Effect: Vitamin C is particularly well-known for its antioxidant effect and positive influence on the development of cell tissue, bones and teeth. It supports the healthy functioning of the immune system and helps to protect the body's cells from harmful substances. What is less well known, however, is that vitamin C promotes the body's own production of the "happiness hormone" serotonin, which plays an important role in our sleep. On the one hand, serotonin has a calming effect on the organism and is significantly involved in the production of our sleep hormone melatonin, which in turn regulates our sleep-wake cycle and is crucial for restful sleep. Vitamin C has a direct effect on our sheep behavior, protects the organism inside from damage or stress and calms the nervous system, which ultimately creates optimal conditions for a healthy and restful sleep.
Important functions: immune system, development of connective and bone tissue
Occurrence in food: citrus fruits, peppers, tomatoes, black currants, sea buckthorn
Effect: The substance, also known as the "sun vitamin", is a special vitamin because it acts like a hormone in our body and can also be produced under the influence of sunlight.Vitamin D is involved in various important body processes and makes a decisive contribution to energy metabolism, bone structure, the immune system and many other processes. Numerous studies show that a vitamin deficiency can reduce the quality of sleep and lead to tiredness, while an adequate supply of vitamin D improves sleep quality and quantity. In addition to being important for the mechanisms mentioned, vitamin D is also involved in the synthesis of serotonin and ultimately not only has a calming effect, but also has a targeted effect on the sleep-wake cycle.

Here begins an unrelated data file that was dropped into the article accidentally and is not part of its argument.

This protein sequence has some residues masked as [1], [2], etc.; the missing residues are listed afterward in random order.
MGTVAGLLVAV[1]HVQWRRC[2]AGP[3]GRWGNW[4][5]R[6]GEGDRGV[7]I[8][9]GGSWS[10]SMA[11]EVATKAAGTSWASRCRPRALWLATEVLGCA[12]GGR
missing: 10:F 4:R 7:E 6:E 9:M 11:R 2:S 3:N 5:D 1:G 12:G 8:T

Important functions: bone structure, metabolism
Occurrence in food: fish, eggs, avocado, mushrooms, margarine
Does it make sense to take vitamin supplements?
Vitamins are crucial for healthy bodily function and contribute significantly to our health and well-being. Under "normal" everyday conditions and with the help of a balanced diet, we can usually provide the body with all the important nutrients in sufficient quantities. However, if we neglect our daily diet and come under physical or mental stress, it is not always easy to ensure an adequate supply of vitamins. It is precisely then that an additional intake of dietary supplements can help to stay healthy and fit. And our sleep also benefits from an adequate supply of vitamins, so that we can regenerate optimally at night and start a new day relaxed and healthy.
Vitamins are vital substances that play a key role in countless body processes and are essential for the healthy functioning of body and mind.
Vitamin deficiency is detrimental to health and well-being and affects not only daily performance but also sleep.
Many B vitamins (especially vitamin B6 and B12), vitamin C and vitamin D can have a decisive influence on sleep and promote sleep quality and quantity.
A sufficient supply of vitamins can usually be ensured through a balanced diet and effectively supported with the help of dietary supplements.